Gloomy thoughts about the Israeli “community” and “hasbara”

Disappointment. This word summarizes my feelings about the coverage of the protests outside the Israeli Consulate. The anti-Israel campaign is taking root and becoming stronger, and opposite it were only a handful of pro-Israel activists. The presence of the Israeli Canadian community was especially poor and stands in complete opposite to the “recruitment” of large numbers of people when they are called upon to participate in a ski day for the entire family, while being promised free entry to the ski lodge. The priorities are clear and this is not the first time that the Israeli “community” has disappointed. Palestine House was properly prepared for the protest, and the response was impressive, but the Israeli side chose to be absent. The question is where are the organizations who are supposed to lead the Israeli community? What is their purpose? What is their role and how do they contribute to the unification of the community? Does the Israeli community even exist? Where has Israeli PR (hasbara) disappeared?

The pro-Israeli protest was archaic in the messages it tried to pass. Waving Israeli flags was a mistake. Israeli flags can be waved in Israel. As Canadian citizens, our stance against Palestinian propaganda should be based on a Canadian viewpoint and on Canadian interests. Opposite the Palestinian protesters should stand Jewish and non-Jewish protesters who are carrying only Canadian flags, singing the Canadian national anthem and calling the Canadian government to continue its determined policy against terrorist groups such as Hamas and Hizbollah. Surrendering to terrorism or siding with terrorist groups does not serve Canada’s interests and stands in contradition to its basic values. This is the basis for the friendship and close relations between Israel and Canada. The foreign agenda should be left to those pro-Palestinian groups who are waving flags of Palestine and Hizbollah.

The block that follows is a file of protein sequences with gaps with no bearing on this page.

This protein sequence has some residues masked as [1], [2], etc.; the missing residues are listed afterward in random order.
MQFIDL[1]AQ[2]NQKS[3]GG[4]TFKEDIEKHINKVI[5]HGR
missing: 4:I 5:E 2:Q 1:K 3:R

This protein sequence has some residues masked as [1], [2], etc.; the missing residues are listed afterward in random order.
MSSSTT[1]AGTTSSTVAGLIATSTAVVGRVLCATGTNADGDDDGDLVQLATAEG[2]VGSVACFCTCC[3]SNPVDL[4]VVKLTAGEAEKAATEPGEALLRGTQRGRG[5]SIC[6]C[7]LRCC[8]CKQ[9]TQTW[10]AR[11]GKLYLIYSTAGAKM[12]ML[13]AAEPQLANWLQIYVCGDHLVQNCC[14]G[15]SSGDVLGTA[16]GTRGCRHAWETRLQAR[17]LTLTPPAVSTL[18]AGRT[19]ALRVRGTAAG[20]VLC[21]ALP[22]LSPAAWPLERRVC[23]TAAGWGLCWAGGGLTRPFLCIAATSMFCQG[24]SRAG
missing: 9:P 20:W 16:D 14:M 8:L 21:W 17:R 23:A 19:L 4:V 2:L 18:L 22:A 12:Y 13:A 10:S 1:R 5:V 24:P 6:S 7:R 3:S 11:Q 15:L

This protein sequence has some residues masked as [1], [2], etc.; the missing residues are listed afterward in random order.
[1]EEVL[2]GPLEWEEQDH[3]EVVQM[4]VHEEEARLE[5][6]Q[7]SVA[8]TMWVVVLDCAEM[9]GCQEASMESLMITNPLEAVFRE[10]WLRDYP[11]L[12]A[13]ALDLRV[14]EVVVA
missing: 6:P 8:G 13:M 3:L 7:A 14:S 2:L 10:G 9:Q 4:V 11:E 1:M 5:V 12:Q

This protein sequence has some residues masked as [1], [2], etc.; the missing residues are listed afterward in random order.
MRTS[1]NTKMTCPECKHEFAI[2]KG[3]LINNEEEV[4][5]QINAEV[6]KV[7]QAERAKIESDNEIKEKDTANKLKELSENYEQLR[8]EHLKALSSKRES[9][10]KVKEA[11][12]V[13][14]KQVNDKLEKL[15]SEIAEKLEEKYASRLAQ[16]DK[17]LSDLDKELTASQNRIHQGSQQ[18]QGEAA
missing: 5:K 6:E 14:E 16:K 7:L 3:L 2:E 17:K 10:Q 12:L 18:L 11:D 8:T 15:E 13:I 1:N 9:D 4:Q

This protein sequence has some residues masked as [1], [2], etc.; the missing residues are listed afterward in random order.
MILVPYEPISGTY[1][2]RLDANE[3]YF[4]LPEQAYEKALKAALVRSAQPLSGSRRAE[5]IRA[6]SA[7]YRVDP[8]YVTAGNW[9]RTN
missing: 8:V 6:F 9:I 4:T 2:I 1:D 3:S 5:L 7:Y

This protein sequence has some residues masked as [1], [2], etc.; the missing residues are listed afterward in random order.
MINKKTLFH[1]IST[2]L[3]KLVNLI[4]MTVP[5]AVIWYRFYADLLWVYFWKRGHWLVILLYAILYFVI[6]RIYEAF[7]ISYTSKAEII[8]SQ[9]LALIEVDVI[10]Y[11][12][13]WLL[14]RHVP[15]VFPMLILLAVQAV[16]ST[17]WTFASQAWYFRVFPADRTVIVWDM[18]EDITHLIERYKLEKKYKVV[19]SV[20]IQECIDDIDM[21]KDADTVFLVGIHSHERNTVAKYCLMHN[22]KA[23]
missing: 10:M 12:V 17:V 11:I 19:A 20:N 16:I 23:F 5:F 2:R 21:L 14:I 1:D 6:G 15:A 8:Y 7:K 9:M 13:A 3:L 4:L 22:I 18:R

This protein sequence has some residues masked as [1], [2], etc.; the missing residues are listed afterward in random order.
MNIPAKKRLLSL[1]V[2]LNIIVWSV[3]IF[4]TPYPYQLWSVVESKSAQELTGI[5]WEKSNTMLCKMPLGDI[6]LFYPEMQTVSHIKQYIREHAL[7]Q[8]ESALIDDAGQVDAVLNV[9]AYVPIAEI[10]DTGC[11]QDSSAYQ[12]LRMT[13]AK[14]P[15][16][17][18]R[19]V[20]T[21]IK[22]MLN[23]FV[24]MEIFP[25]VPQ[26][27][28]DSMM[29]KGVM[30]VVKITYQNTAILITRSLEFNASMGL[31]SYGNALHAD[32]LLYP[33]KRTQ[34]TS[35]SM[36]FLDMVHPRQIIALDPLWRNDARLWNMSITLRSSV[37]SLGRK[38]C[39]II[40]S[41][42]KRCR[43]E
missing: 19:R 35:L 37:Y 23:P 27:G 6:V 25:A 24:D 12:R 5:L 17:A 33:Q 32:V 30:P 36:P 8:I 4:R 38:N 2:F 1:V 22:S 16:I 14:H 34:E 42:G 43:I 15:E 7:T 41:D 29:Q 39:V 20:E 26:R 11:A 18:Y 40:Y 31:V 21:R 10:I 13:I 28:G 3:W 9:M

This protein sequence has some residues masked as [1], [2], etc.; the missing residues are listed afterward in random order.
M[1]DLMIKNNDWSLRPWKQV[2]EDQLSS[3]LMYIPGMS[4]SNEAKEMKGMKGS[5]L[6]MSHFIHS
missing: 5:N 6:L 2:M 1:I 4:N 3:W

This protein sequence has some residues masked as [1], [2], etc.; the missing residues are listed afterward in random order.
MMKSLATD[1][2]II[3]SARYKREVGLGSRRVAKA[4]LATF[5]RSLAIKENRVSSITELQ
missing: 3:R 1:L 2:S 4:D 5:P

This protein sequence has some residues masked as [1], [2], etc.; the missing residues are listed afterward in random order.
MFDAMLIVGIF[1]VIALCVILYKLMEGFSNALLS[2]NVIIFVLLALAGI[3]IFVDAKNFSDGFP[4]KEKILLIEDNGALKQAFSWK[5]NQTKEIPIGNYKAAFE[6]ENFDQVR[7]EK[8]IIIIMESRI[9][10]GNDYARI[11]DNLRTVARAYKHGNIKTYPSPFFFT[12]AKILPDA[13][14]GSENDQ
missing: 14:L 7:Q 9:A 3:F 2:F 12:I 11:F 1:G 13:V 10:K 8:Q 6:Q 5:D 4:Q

Peace Now
Posted Fri, Dec 18, 2009

Canada commemorated (December 6, 2009) the 20th anniversary of the carnage in the Ecole Polytechnique de Montreal

Read more »


The Bear Hug
Posted Mon, Nov 30, 2009

Some people will find it an important achievement that Canada’s two largest political parties are arguing over Jewish votes and trying to portray themselves as enthusiastic supporters of Israel, following the pamphlets that were distributed by the Conservative Party, in areas of large Jewish populations. However, the said pamphlet is actually problematic to say the least, and the Liberals’ criticism against its initiators is quite justified.

Read more »


Blocking the Truth of the Gaza War
Posted Mon, Sep 21, 2009

Was the UN commission’s approach one-sided against Israel, or unbiased and objective as commission chairman Richard Goldstone contended? Statements of Palestinians recorded by the commission and posted on the UN website provide authentic evidence of the commission’s methodology and raise serious questions about its intentions to discover the truth.

Read more »


Jonathan Dahoh-Halevi
ABOUT THIS EXPERT
Fellow and senior researcher at the Jerusalem Centre for Public Affairs , head of research of the Orient Research Group Ltd., investigative journalist and an activist in the Jewish and Israeli communities.